#unsafe #body #macro #block #mark #fn #i32

macro unsafe_fn

macro to mark a function as unsafe without its body being unsafe

3 releases

0.1.2 Jul 22, 2019
0.1.1 Jul 21, 2019
0.1.0 Jul 20, 2019

#687 in Procedural macros

33 downloads per month

MIT license

248 lines


Attribute macro to mark a function as unsafe without its body being unsafe

Marking a function with the unsafe keywords does two things:

  • The function may only be called from an unsafe { ... } block;
  • and the body of the function is itself wrapped in a unsafe block, so it can perform unsafe code.

In many case however, it is not desirable to have the full body inside an unsafe block.

RFC 2585 discusses that and suggests to no longer treat the body of a unsafe function as unsafe.

In the mean time, this macro allows to declare a unsafe function with a #[unsafe_fn] attribute, so that the function is unsafe, but its body is not considered as unsafe.

use unsafe_fn::unsafe_fn;

fn add_to_ptr(a_ptr: *const i32, b: i32) -> i32 {
    let a = unsafe { *a_ptr }; // dereference in a unsafe block
    a + b   // safe code outside of the unsafe block

let x = &42 as *const i32;
// The function is unsafe and must be called in a unsafe block;
assert_eq!(unsafe { add_to_ptr(x, 1) }, 43);

For consistency, it is also possible to use the unsafe_fn on traits to declare an unsafe trait

// Equivalent to `unsafe trait UnsafeMarker {}`
#[unsafe_fn] trait UnsafeMarker {}


From the motivation section of RFC 2585:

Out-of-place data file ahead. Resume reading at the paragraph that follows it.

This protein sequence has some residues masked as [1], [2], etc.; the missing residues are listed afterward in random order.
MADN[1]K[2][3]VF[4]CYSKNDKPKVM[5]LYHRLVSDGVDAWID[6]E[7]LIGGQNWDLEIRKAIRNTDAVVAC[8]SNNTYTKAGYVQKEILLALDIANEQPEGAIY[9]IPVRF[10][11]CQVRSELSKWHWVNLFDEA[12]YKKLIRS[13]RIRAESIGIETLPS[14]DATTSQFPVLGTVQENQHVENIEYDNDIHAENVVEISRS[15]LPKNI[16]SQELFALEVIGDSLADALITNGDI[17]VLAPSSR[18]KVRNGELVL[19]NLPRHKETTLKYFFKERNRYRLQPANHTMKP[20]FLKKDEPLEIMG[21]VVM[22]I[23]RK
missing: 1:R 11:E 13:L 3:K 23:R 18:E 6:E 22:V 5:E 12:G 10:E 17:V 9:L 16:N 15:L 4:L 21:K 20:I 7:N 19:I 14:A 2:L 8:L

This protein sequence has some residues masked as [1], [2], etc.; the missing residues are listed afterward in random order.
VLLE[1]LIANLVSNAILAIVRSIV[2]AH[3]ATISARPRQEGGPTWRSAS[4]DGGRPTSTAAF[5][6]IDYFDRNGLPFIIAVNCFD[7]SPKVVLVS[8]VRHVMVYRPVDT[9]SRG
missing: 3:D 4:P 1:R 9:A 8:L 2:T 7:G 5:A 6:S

Marking a function as unsafe is one of Rust's key protections against undefined behavior: Even if the programmer does not read the documentation, calling an unsafe function (or performing another unsafe operation) outside an unsafe block will lead to a compile error, hopefully followed by reading the documentation.

However, we currently entirely lose this protection when writing an unsafe fn: If I, say, accidentally call offset instead of wrapping_offset [..] this happens without any further notice when I am writing an unsafe fn because the body of an unsafe fn is treated as an unsafe block.


Using some more formal terminology, an unsafe block generally comes with a proof obligation: The programmer has to ensure that this code is actually safe to execute in the current context, because the compiler just trusts the programmer to get this right. In contrast, unsafe fn represents an assumption: As the author of this function, I make some assumptions that I expect my callees to uphold.

In general, using an attribute instead of a keyword to mark unsafe function make sense: the unsafe keyword would mean that the code is unsafe and extra care need to be used when reviewing this code. While the attribute #[unsafe_fn] merly declare a function as unsafe, but cannot by itself cause undefined behavior.


Due to a restriction in the way procedural macro works, there are a small limitation:

  1. associated functions of a generic type that reference neither self nor Self cannot reference any of the generic type.
struct X<T>(T);
impl<T> X<T> {
    #[unsafe_fn] // ok: reference self
    fn get(&self) -> &T { &self.0 }

    // Error! no refernces to 'self' or 'Self', so T cannot be used
    fn identity(x : &T) -> &T { x }
// error[E0401]: can't use generic parameters from outer function
  1. Within trait implementation this only work if the trait function was also marked with #[unsafe_fn]
trait Tr {
    #[unsafe_fn] fn fn1(&self);
    unsafe fn fn2(&self);
impl Tr for u32 {
    #[unsafe_fn] fn fn1(&self) {} // Ok
    #[unsafe_fn] fn fn2(&self) {} // Error: fn2 is not declared with #[unsafe_fn]
// error[E0407]: method `__unsafe_fn_fn2` is not a member of trait `Tr`

License: MIT


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